Michael Milken, the former “junk-bond king,” will give what has been billed as a “stirring” talk at an event this Sunday for investors in Israel Bonds.
Milken’s speech for investors carries some historical irony, as it comes from a man who has been barred for life by the United States from taking part in any transactions in the securities and bonds industry — a consequence of his illegal activity as a bond trader during the 1980s.
The spokesman for Israel Bonds, Raphael Rothstein, emphasized that it was Carl Lindner, the night’s honoree — not Israel Bonds — who requested that Milken, a major owner of Israel Bonds, be the keynote speaker at the event. But Rothstein said that as no bonds will be transacted during the night, his organization had no qualms about including Milken.
“His speech is a message of solidarity, it’s not a financial message,” Rothstein said. “All Jews and the people of Israel should be very grateful to Mr. Milken.”
Lindner, who is the largest non-Jewish purchaser of Israel Bonds in the United States, declined to comment for this story. But Benito Romano, the U.S. attorney who prosecuted Milken during the 1980s, largely agreed with Rothstein’s assessment.
“He made a mistake. He admitted it, and he paid,” Romano said. “I think that each community has to look into their own hearts and determine on the basis of their own values how that past will be weighed in the great ledger book.”
The ledger of good works since Milken’s release from prison is long. Health care research and educational projects have taken much of the $800 million that Milken has given to charities, but he also has sponsored Jewish institutions like the Milken Family Foundation Jewish Educator Awards and the Milken Archive of American Jewish Music.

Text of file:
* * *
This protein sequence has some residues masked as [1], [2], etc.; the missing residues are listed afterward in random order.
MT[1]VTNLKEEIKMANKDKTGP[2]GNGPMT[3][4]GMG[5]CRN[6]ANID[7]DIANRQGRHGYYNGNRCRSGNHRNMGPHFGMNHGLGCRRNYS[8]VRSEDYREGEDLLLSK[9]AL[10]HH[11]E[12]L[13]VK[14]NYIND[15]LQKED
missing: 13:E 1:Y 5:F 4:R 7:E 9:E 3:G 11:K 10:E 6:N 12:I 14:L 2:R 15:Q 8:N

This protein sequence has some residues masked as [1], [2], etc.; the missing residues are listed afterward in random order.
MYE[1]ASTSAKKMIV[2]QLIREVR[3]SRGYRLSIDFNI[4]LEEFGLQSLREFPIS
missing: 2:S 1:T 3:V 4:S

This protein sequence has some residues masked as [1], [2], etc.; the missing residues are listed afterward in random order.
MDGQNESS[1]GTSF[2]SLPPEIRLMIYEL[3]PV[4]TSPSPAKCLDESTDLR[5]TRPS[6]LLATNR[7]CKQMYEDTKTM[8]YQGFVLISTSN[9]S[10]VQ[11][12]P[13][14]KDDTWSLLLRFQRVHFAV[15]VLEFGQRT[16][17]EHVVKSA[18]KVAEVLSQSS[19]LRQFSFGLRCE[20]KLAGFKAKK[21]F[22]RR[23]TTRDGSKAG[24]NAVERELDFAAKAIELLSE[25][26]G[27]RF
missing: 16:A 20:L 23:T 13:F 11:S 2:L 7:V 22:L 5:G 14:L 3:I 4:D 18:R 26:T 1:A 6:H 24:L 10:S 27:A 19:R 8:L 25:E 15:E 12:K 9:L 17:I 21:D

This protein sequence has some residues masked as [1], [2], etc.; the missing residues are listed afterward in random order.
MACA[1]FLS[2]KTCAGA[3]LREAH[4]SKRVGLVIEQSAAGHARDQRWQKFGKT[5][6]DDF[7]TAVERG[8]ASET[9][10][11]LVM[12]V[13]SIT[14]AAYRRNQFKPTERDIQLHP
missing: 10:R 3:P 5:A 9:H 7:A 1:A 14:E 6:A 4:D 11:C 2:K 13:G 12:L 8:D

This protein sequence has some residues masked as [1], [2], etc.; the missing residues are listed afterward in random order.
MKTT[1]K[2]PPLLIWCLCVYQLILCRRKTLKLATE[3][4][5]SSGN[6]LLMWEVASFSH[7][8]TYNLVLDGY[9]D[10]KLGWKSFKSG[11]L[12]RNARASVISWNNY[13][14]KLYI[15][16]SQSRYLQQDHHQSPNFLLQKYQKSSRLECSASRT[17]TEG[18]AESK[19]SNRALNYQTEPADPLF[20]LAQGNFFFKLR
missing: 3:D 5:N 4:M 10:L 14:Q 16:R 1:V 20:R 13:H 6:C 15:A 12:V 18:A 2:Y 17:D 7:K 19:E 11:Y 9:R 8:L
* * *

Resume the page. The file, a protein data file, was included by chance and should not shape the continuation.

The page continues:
Milken has developed a reputation as an aggressive philanthropist who closely oversees projects, in much the same way he directed struggling companies that he took over during the 1980s.
Even while rebuilding his public reputation through his philanthropic efforts, Milken continued to have run-ins with the SEC. An SEC investigation in the mid 1990s found that Milken was using philanthropic events to facilitate financial meetings between CEOs like Ted Turner and General Electric’s Jack Welch, for which Milken received multimillion-dollar commissions. Milken agreed to a settlement with the SEC, under which he paid $47 million.
Milken was the guest of honor at another Israel Bonds dinner in 1996, before his 1998 settlement with the SEC.
When President Clinton was considering Milken for a pardon in 2001, Richard Walker, the former head of enforcement at the SEC, wrote that Milken’s “continuing contempt for the law discredits any claim that he has learned from his mistakes and has been rehabilitated.”
Walker’s letter, which carried the day, was countered by a letter campaign from supporters of a Milken pardon, including former New York City Mayor Rudolph Giuliani, who also was part of the legal team that prosecuted Milken in the 1980s.
Giuliani told the New York Post at the time that his “very personal reason” for requesting the pardon stemmed from Milken’s hand’s on approach to healing: “Michael Milken was very kind to me and very, very generous to me when it was revealed that I had been diagnosed with prostate cancer.”